Is there a particular highlight of the trip?
There is. It occurred right at the beginning of the paddle, maybe a couple miles offshore from Portobello. I paddled right into a group of puffins who were just chilling in the water. I had no idea that there were puffins so close to Edinburgh, and that put me in a really great headspace. They stuck with me for quite a while and would fly overhead. It almost felt like they were looking out for me. A truly unique experience. I found that at multiple stages of the paddle, animals would take an interest in you.
That sounds really cool. Can you tell us about any other wildlife encounters?
Coming around past North Berwick was also amazing. There's a different flow of currents that are separate to those that go towards Portobello. The water is pristine and as it got clearer, I witnessed this universe of jellyfish underneath me. I've never seen so many jellyfish in my life. There were many moments where these encounters would happen and I’d reach for my drybag to grab my phone, but in that instance, I just soaked it in as I didn’t want to kill the moment. I was also frequently approached by curious seals (including a cute pup) who would follow me for a couple minutes. One of the most spectacular sights was Bass Rock just off North Berwick. It’s home to a booming population of sea birds including puffins. It’s such a spectacle, and I count myself lucky to have witnessed it. If you’re comfortable on your SUP board I’d recommend paddling out to take a look, it’s just off the coast.
Did you fall off at any point?
Funny story for this. On day one I was so stoked because I hadn’t fallen, despite many wobbles. As I was coming around to Gullane, the whole crew was there filming, with even a drone overhead. I started riding a wave and with all cameras on me, I completely bailed. The crew caught it on film much to my dismay, so I’m sure the footage will surface somewhere. That was the first, but I must have fallen about ten times in total on the trip, each time scrambling to try and get back on the board, making sure my dry bag was still attached. On the storm days, falling seemed so inevitable that I left everything on land and only went out with the paddle and board.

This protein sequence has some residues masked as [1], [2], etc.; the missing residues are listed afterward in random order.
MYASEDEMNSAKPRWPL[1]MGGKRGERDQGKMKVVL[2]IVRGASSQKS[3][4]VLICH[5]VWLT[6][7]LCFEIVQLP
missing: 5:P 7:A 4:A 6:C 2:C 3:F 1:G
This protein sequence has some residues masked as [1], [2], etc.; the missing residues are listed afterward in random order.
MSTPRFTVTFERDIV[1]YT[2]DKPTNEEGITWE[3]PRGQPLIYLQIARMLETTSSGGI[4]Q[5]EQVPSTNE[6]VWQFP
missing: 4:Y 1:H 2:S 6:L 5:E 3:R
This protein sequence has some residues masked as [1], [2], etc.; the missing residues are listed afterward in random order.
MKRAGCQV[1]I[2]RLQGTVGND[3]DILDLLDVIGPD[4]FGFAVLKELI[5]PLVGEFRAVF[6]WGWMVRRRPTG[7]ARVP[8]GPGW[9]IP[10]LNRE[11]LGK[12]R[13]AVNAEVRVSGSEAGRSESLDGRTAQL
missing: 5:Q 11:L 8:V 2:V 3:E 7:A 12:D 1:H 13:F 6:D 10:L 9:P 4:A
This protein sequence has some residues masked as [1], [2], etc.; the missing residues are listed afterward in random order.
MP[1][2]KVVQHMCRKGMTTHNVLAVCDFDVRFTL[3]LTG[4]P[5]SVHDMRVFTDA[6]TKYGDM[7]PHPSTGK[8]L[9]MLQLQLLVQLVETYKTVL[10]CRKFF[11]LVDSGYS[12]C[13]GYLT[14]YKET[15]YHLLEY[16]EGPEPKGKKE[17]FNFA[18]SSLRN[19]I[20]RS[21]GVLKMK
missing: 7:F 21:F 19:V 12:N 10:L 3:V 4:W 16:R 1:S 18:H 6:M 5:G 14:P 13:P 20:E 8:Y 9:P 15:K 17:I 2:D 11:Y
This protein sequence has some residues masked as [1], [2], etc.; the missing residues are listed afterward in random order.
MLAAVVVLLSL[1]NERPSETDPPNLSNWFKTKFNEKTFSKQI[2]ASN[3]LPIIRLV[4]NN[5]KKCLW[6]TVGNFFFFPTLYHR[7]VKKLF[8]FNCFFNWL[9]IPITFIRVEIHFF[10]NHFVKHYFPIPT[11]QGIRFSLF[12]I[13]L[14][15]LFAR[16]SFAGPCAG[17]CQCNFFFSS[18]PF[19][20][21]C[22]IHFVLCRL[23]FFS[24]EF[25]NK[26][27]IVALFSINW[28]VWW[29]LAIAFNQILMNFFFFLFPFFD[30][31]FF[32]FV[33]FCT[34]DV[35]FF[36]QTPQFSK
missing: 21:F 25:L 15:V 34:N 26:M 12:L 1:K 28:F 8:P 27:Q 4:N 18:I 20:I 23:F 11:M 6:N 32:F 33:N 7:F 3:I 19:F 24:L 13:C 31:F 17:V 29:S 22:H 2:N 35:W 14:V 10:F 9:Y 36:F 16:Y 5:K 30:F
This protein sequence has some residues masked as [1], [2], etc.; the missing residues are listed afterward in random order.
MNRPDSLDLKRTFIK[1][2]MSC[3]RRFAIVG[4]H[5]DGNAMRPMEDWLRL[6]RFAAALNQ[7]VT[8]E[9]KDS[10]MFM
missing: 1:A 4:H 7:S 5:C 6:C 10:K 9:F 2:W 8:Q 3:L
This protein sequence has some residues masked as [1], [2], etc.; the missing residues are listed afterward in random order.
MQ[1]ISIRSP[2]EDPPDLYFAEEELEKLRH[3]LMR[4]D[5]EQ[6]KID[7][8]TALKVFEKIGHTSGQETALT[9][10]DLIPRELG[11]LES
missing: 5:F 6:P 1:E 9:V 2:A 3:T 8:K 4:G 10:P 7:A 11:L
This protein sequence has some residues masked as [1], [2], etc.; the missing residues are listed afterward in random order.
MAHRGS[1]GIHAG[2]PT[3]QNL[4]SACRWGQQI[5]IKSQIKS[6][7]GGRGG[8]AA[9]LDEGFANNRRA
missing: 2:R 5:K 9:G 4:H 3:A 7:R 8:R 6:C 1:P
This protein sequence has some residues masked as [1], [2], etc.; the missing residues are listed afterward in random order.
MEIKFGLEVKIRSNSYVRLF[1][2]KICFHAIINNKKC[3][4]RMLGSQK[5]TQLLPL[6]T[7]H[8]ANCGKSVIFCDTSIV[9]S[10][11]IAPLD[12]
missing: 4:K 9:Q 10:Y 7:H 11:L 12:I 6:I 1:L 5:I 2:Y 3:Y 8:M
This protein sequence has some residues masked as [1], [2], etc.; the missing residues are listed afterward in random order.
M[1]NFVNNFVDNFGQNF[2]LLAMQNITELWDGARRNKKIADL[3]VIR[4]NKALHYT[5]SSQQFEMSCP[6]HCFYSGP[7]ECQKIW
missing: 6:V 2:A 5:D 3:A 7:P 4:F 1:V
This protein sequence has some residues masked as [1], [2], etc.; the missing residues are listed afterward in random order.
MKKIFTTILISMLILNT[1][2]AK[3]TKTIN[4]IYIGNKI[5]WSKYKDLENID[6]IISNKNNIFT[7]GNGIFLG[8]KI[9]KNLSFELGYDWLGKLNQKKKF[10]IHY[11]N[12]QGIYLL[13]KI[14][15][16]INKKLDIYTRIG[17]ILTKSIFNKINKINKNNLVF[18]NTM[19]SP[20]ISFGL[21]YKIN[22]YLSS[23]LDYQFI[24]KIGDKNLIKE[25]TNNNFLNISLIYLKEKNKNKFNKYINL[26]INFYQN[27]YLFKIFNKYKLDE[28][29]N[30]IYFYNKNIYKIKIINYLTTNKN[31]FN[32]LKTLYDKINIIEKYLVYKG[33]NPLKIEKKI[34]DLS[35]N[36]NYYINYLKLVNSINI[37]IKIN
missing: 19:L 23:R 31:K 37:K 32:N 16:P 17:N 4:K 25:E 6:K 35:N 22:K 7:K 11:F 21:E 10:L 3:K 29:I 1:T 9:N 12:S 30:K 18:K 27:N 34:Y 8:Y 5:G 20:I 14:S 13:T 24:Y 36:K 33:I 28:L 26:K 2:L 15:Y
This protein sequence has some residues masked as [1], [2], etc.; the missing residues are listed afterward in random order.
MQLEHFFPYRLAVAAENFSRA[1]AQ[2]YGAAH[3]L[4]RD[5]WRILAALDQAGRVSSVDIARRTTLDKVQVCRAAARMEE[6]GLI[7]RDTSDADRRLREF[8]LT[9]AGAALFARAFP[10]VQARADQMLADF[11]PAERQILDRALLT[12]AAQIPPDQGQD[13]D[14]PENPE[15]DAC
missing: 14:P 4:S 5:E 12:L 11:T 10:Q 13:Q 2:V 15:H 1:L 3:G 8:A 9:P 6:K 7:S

Besides the storm, did any other challenges arise?
Critical to the success of the trip was my paddle, and this became the focus of quite a few problems. My initial paddle snapped as I was approaching Gullane on day one and fell into the water. Luckily, the crew had a spare, so I was able to finish day one strong with my second paddle. The largest paddle related issue however arose on the second day. I’d secured my paddle to the board overnight, and like the scene from Cast Away, my trusty paddle got carried out to sea by the rising tide. I then had to go back to the snapped paddle. Luckily, I shared the paddle woes on my socials and the guys at Ocean Vertical (they run paddleboard and coasteering adventures for anyone interested) came to the rescue and supplied me with a third paddle that saw me through to the end of the trip…big shout out to those guys!
If somebody wanted to get involved and help raise awareness, what advice would you give to them?
It comes down to activism. Sign petitions, go to rallies, share information online. That way, we can hopefully incite change that will restrict or stop the damage at the highest level. However, in terms of your day-to-day habits, then think about what you’re spending your money on and if it’s contributing to something positive or negative. Look at what brands you are supporting and if they are contributing to unethical practices that harm the environment then try to avoid them.
Great advice Jacob! Finally, back to paddle boarding, will you paddle again or are you back to full time surfing?
I’d love to, but not on the board I used for the Paddle Against Pollution, which is going to a new owner. It was just so big. I’m not even sure it’s road legal to put it on my roof as it’s 14 feet long and hangs over both edges. When I get the right equipment I’ll paddle board again – one that’s easily transportable and can be pumped up with the core infrastructure. Then again, there are so many surf related toys that I would like to add to the collection. I’d have ten surfboards if I could, one for every condition. I’m sure I’ll get back on the water with a paddleboard one day.
A massive thank you to Jacob for sharing his experience with us. To keep up to date with all of Jacob’s future adventures, head over to his Instagramhere.